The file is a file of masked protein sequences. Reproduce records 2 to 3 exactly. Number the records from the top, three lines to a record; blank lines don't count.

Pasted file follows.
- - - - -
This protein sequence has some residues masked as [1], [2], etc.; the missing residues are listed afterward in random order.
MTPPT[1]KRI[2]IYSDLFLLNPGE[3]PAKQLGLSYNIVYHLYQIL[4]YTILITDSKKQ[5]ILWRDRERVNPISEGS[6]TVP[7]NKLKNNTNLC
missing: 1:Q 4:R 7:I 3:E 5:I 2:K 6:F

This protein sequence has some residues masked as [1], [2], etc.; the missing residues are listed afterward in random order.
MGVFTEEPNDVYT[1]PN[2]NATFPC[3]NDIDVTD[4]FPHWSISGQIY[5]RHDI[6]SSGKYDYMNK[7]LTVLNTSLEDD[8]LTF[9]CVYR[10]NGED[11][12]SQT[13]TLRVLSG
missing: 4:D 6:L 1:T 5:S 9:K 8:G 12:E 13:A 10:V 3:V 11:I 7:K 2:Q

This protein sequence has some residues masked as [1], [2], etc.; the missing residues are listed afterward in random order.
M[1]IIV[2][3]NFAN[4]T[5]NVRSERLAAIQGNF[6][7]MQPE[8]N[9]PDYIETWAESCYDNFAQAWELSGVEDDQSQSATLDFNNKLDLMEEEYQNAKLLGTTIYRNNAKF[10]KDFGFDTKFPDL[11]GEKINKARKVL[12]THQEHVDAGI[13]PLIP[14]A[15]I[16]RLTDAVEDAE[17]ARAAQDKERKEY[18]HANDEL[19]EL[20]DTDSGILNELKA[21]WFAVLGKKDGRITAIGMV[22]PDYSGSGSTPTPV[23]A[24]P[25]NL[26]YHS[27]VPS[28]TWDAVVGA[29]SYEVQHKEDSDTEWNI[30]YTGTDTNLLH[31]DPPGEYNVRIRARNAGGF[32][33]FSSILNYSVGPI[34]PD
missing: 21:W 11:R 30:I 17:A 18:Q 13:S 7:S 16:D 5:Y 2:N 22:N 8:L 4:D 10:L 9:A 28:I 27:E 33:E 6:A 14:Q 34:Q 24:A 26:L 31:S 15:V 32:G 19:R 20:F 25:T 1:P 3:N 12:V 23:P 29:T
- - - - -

This protein sequence has some residues masked as [1], [2], etc.; the missing residues are listed afterward in random order.
MGVFTEEPNDVYT[1]PN[2]NATFPC[3]NDIDVTD[4]FPHWSISGQIY[5]RHDI[6]SSGKYDYMNK[7]LTVLNTSLEDD[8]LTF[9]CVYR[10]NGED[11][12]SQT[13]TLRVLSG
missing: 4:D 6:L 1:T 5:S 9:K 8:G 12:E 13:A 10:V 3:V 11:I 7:K 2:Q

This protein sequence has some residues masked as [1], [2], etc.; the missing residues are listed afterward in random order.
M[1]IIV[2][3]NFAN[4]T[5]NVRSERLAAIQGNF[6][7]MQPE[8]N[9]PDYIETWAESCYDNFAQAWELSGVEDDQSQSATLDFNNKLDLMEEEYQNAKLLGTTIYRNNAKF[10]KDFGFDTKFPDL[11]GEKINKARKVL[12]THQEHVDAGI[13]PLIP[14]A[15]I[16]RLTDAVEDAE[17]ARAAQDKERKEY[18]HANDEL[19]EL[20]DTDSGILNELKA[21]WFAVLGKKDGRITAIGMV[22]PDYSGSGSTPTPV[23]A[24]P[25]NL[26]YHS[27]VPS[28]TWDAVVGA[29]SYEVQHKEDSDTEWNI[30]YTGTDTNLLH[31]DPPGEYNVRIRARNAGGF[32][33]FSSILNYSVGPI[34]PD
missing: 21:W 11:R 30:I 17:A 18:Q 13:S 7:S 16:D 5:Y 2:N 22:N 8:L 4:D 10:L 9:A 28:I 27:E 33:E 6:A 14:Q 34:Q 24:A 26:L 31:S 15:V 32:G 19:R 20:F 25:T 1:P 3:N 12:V 23:P 29:T